Plextors are almost a universally good choice. I strongly suggest investing in a Plextor since you will be archiving your CD collection. Do it once and do it right. In addition, there is a switch available that works for most Plextor drives that disables the drives cache. This gives burst mode speeds (often >30x) in secure mode. Search the forum for the -USEFUA switch if you have a plextor drive.

Edit: Removed broken links.
Title: Eli's Suggested EAC settings for FLAC
Post by: Tomcat on 28 January, 2005, 05:24:42 AM
About used commandline options:

Why -8? If we'll read comparison at http://flac.sourceforge.net/comparison.html (http://flac.sourceforge.net/comparison.html), we can see that -8 gives 55min to compression VS 12min at -5, and win 2.5MB from 413MB total. Is here a sense?

Why -V? Isn't it paranoya?
Title: Eli's Suggested EAC settings for FLAC
Post by: westgroveg on 28 January, 2005, 05:52:03 AM
Quote
Filename Tab
Naming Scheme: %N - %T
Various Artists: %C - %N - %A - %T

Why do you suggest to include the CD title with various artists albums & not with single artist albums?
Title: Eli's Suggested EAC settings for FLAC
Post by: PachmanP on 28 January, 2005, 01:32:52 PM
Quote
About used commandline options:

Why -8? If we'll read comparison at http://flac.sourceforge.net/comparison.html (http://flac.sourceforge.net/comparison.html), we can see that -8 gives 55min to compression VS 12min at -5, and win 2.5MB from 413MB total. Is here a sense?


I didn't see anywere on the flac page what speed cpu they were using to encode but on my 1.4 Ghz xp  it take usually only slightly more time to compress at -8 than to rip so seems like -8 makes sense.
Title: Eli's Suggested EAC settings for FLAC
Post by: Eli on 28 January, 2005, 02:23:27 PM
encoding to -5 vs -8, on most modern computers will see little difference in encoding time. Plus encoding is a 1 time thing, so its my opinion that a little space savings is worth it. That being said, -5 is perfectly acceptable
Title: Eli's Suggested EAC settings for FLAC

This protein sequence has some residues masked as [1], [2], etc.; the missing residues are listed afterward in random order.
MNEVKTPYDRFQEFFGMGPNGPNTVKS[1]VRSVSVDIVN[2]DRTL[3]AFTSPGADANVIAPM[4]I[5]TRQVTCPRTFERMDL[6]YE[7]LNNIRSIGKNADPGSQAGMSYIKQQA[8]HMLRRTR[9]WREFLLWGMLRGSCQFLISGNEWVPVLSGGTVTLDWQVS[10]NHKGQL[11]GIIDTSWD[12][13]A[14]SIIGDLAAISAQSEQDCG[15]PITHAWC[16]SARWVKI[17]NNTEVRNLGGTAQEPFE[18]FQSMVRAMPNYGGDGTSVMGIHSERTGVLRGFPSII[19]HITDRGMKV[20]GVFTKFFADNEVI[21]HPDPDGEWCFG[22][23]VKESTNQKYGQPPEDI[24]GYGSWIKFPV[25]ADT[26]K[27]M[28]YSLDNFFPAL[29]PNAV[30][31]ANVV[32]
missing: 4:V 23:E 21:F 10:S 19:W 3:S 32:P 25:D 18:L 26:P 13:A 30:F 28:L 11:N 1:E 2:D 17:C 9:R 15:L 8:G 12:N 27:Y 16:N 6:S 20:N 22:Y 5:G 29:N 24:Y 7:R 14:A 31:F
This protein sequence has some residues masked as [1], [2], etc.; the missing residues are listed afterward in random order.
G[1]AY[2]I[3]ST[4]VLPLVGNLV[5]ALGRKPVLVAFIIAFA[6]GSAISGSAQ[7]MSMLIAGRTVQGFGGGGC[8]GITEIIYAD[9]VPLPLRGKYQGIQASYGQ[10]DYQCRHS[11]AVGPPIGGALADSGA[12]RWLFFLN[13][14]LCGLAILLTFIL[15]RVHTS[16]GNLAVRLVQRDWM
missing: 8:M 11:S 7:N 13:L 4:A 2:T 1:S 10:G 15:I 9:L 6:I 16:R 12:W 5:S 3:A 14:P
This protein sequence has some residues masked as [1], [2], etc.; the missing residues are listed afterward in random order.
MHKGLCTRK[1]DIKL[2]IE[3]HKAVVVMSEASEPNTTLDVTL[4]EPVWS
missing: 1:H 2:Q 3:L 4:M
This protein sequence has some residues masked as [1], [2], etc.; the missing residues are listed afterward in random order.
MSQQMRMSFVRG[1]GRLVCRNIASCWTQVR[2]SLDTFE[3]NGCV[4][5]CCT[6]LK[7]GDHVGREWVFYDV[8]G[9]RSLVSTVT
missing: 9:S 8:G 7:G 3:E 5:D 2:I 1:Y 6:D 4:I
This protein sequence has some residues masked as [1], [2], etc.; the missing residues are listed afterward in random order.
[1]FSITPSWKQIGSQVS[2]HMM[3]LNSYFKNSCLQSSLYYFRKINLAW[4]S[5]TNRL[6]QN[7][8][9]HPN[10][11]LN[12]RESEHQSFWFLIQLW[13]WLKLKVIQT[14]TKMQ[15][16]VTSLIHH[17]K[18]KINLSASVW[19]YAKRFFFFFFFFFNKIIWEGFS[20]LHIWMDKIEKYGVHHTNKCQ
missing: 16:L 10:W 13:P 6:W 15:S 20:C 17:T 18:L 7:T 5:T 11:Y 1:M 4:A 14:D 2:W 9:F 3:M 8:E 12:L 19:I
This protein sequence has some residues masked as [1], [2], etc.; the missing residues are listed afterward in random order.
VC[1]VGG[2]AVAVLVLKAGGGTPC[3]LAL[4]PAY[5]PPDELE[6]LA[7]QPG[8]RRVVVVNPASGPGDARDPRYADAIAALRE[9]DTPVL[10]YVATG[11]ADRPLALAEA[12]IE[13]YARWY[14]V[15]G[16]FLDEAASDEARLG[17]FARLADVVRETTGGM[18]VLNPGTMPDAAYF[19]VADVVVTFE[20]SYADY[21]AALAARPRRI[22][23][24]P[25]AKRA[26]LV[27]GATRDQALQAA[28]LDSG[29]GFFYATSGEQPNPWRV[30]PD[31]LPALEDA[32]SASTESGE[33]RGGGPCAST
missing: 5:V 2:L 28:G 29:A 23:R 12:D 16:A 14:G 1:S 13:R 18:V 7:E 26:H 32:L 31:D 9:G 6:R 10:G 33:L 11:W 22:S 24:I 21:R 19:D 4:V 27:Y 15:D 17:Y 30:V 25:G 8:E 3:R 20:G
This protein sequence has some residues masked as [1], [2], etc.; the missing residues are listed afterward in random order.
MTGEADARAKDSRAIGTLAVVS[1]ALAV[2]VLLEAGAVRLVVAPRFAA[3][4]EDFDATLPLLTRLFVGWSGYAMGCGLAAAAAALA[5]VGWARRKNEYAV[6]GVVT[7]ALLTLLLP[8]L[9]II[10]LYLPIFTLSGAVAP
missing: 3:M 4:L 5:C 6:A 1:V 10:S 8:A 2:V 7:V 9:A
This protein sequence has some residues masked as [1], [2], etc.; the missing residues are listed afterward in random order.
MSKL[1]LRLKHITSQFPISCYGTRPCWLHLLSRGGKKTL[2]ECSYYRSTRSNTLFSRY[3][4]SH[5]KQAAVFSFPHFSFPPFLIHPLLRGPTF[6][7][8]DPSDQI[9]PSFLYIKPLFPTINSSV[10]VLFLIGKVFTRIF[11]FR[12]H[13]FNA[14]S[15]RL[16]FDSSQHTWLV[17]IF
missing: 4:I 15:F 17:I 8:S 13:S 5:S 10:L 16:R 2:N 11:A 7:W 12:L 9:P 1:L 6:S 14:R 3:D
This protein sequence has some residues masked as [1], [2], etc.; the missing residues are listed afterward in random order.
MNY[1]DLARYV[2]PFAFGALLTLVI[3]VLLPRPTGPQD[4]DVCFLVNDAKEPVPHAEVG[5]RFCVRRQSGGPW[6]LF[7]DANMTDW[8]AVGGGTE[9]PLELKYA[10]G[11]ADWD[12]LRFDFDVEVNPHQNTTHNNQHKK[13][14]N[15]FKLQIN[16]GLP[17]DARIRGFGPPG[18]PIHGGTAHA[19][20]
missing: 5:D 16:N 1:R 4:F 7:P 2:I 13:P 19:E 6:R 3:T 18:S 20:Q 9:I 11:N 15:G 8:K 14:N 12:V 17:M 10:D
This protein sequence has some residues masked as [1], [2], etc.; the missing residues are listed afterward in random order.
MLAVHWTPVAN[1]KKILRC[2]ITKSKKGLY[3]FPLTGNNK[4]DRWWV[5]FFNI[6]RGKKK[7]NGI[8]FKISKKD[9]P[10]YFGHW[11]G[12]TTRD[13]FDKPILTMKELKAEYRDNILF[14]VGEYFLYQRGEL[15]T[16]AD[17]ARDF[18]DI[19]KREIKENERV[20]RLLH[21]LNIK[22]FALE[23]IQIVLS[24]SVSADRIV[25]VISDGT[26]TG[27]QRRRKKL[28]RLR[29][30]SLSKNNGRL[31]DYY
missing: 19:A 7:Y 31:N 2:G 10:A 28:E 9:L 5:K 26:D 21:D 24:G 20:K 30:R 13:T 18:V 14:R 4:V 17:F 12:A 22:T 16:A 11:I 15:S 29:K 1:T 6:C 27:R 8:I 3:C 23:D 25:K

Post by: darky on 28 January, 2005, 03:13:22 PM
Quote
First, install EAC V0.95 (http://www.exactaudiocopy.org/), 
Directories Tab
%A/%C  - **user option. This will give you Aritist/Album file directories
[a href="index.php?act=findpost&pid=268152"][{POST_SNAPBACK}][/a]

Aritist
Thank you for this guide.
Title: Eli's Suggested EAC settings for FLAC
Post by: Tomcat on 30 January, 2005, 11:51:40 PM
Because I'm working at time the flac is compressing. And i have not give any cpu_time for flac if isn't sense for this. About sense I've said: 55min vs 12min, when 411MB vs 413 MB differense.

2_PachmanP
http://flac.sourceforge.net/comparison.html (http://flac.sourceforge.net/comparison.html), that's here. I don'n know how to refer into middle of page, so find himself:
In the table with upper words "Here are the summary results for all codecs and all modes:", where column headers are "codec", "encode time", ''Decode time", "Compressed size", etc.
Here see two rows:
flac 1.1.1 (-8)   55:02.38   7:07.59   411.88 MB ...
flac 1.1.1 (-5, default)   12:54.19   7:08.80   413.46 MB ...
Title: Eli's Suggested EAC settings for FLAC
Post by: westgroveg on 31 January, 2005, 12:23:45 AM
Quote
Quote
Quote
Filename Tab
Naming Scheme: %N - %T
Various Artists: %C - %N - %A - %T

Why do you suggest to include the CD title with various artists albums & not with single artist albums?
[a href="index.php?act=findpost&pid=268842"][{POST_SNAPBACK}][/a]

Since I also suggested Artist/Album file directories, which dont apply with various artist disks[a href="index.php?act=findpost&pid=268961"][{POST_SNAPBACK}][/a]

This would result in files named

TrackNumber-Title (for same artist albums)
CDTitle-TrackNumber-TrackTitle  (for various artists)

& are you suggesting various artist albums not have folders at all?

Still doesn’t make sense to me
Quote
First, install EAC V0.95, 
Directories Tab
%A/%C  - **user option. This will give you Aritist/Album file directories


The directories tab is obviously not meant for this, it’s meant for creating a standard extraction directory such as “EAC Rips”. Folder & file name constructions should be defined in the Filename tab.


Quote
Extraction Method Tab
[X] Drive has ''Accurate Stream' feature
[X] Drive caches audio data
[_] Drive is capable of retrieving C2 error infomation


If unsure, these are the drive features I would suggest, they are the most generic & safest.
Title: Eli's Suggested EAC settings for FLAC
Post by: Eli on 31 January, 2005, 01:18:55 AM
oops, your right. Fixed
Title: Eli's Suggested EAC settings for FLAC
Post by: user on 31 January, 2005, 07:25:53 AM
and drives, which don't have accurate stream ?


I have collected guides at www.high-quality.ch.vu = users' high quality Audio guides & tutorials for EAC exactaudiocopy, Musepack mpc & various Lossless formats like Flac, Wavepack, Monkey's Audio Ape (http://www.high-quality.ch.vu).

I go there through the whole procedure of configuring drives.
and useful flac setting are there, too, though I need some time for a general update of the guides, but they offer high value of information, even now.

Meanwhile personally I switched from flac -V (default) -5 to flac -V -8 , just to have those bit extra compression.
I encode most of my music still at P3-800 MHz, flac -8 is "speedy" for encoding (about 3x realtime of the music playtime iirc).

I used some time wavpack 4.1 -h -m ,
then wavpack 4.1 -x -m ,